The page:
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  • irishtimes.com - Posted: October 21, 2009 @ 5:08 pm

    Timing is everything

    Harry McGee

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    There is a recurring gag in the spoof movie Airplane featuring a veteran air traffic controller. It starts off with him lighting a cigarette and saying: I picked the wrong day to give up cigarettes.”

    The next scene we see him declaring that he picked up the wrong day to give up alcohol. And so forth, until right at the end of the film, he is completely out of it and inchoherent when saying: “I picked up the wrong day to give up crystal meths”.

    For some inexplicable reason, that scene came to mind when pondering on the events at the Fianna Fail parliamentary party.

    Logically, there are compelling reasons for bringing forward more stringent drink driving limits now. Ireland remains one of the few countries in Europe with a higher limit.

    But politically, the Minister for Transport Noel Dempsey’s proposals have been a disaster. Not the proposals per se, but their timing. He picked the wrong day to put them to the FF parliamentary party.

    I was elsewhere last night (doing a public Q and A with Michael D Higgins in fact – for more, see below). But my colleagues last night, and FF backbenchers today, said that some were spitting fire at Dempsey.

    In rural communities, especially the more isolated ones, this is going to cause hardship. The argument has been made that for some older people, the pub is their only social outlet. The new limits will mean they will not be able to have even one drink and drive home. And with pubs being small and communities being scattered it’s not practical for them to be left home.

    I have no idea how widespread that phenonenon is, or if that cohort is responsible for many accidents/deaths on Irish road. There is a strong counter argument that the public good in the guise of fewer accidents is stronger than the negative effect of social isolation. It is, admittedly, a very tricky subject to debate.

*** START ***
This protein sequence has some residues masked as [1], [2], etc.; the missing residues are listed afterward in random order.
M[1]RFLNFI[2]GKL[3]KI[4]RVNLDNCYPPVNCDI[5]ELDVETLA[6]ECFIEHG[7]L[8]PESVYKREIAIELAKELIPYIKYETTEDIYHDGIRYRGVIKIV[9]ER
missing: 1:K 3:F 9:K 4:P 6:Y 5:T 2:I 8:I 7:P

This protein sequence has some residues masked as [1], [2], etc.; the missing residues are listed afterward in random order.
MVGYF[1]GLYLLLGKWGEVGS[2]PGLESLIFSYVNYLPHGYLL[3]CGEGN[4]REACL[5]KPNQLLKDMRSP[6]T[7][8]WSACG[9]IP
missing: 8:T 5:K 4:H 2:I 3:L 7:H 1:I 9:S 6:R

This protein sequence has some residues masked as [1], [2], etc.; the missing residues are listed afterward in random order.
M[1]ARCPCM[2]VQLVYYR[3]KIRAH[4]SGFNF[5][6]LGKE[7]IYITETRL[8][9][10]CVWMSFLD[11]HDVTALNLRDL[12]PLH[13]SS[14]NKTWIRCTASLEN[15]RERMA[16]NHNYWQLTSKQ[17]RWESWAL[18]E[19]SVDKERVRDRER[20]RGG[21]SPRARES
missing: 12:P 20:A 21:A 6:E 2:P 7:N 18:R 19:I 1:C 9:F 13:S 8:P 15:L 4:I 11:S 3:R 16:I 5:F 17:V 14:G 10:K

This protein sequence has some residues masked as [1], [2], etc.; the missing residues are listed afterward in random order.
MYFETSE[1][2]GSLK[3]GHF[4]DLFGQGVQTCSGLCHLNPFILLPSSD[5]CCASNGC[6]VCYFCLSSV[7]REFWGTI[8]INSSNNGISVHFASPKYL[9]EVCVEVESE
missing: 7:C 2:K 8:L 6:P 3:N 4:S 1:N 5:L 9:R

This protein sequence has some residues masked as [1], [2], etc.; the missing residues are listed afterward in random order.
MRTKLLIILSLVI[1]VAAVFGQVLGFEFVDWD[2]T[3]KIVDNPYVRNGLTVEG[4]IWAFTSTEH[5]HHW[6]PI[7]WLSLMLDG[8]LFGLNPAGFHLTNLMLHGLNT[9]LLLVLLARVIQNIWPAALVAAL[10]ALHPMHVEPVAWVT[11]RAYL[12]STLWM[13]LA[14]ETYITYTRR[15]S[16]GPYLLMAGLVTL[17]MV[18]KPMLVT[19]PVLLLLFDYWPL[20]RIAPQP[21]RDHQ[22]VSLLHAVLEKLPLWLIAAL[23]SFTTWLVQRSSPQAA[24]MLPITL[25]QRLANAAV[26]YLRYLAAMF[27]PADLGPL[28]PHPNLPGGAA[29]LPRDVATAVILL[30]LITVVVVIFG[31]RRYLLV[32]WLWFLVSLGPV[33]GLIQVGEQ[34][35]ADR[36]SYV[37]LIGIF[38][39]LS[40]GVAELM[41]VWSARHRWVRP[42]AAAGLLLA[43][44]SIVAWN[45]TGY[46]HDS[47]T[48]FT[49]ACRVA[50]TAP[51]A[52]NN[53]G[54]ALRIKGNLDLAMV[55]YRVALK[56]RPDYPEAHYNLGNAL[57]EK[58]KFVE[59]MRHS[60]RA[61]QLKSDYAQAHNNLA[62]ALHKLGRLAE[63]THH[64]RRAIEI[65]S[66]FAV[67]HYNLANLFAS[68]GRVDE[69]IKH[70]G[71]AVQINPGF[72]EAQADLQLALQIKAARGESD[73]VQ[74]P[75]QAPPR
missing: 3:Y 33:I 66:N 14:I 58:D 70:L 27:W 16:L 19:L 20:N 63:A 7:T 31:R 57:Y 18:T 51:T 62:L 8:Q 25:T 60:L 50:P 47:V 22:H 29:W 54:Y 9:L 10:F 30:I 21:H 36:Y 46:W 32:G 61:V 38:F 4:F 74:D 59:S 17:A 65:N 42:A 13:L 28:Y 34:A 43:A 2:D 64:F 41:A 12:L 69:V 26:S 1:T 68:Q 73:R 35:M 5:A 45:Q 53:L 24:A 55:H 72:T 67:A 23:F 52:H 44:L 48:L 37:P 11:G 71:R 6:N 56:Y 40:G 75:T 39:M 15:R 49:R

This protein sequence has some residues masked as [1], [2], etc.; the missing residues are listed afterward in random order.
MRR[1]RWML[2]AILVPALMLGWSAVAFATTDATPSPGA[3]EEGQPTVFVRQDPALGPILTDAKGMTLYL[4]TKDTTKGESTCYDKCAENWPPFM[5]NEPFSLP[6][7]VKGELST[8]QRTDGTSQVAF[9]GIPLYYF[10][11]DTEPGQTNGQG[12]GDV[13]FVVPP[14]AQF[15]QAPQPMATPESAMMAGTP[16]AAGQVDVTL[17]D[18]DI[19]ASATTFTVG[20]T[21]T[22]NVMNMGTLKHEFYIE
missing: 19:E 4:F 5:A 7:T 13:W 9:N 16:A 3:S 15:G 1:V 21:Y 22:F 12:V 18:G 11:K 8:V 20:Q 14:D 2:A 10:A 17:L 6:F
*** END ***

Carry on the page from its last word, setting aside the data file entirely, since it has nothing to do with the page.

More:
What were the reasons for Dempsey to introduce the new rules at this particular moment in time? In the middle of economic chaos and the Government parties getting verbal lashings in the media every day. This is one more piece of bad news. But backbenchers have argued that it was unnecessary bad news as there was no compelling reason to introduce it now, a month before the Budget, rather than at some later stage. Equally, the RSA and the Government were keen to make sure it became reality before Christmas.

    But such was the rebellion from backbenchers last night that the Government seem to be content to longfinger the problem, using the cover of awaiting developments in Northern Ireland where similar measures are in gestation. It seems like a classic fudge.

    Dempsey was subject to verbal battering last night. He has lots of ideas but can often be very unfortunate in his timing like his abortive attempts to reintroduce third-level fees and to lower the number of seats in the Dáil by 40.

    * Michael D. There was a fabulous turnout last night for the interview with Michael D Higgins in Dublin last night as part of an NUI Galway series of events. I was the guy who was given the task of leading him through his four decades involvement with politics. They had only the most tentative connection with the long, flowing, meandering, but fantastic answers.

    He almost choked with emotion twice when remembering the hardship of his childhood near Newmarket-on Fergus in Co Clare. He also made an astounding defence of the role of the public intellectual in Irish political and social life.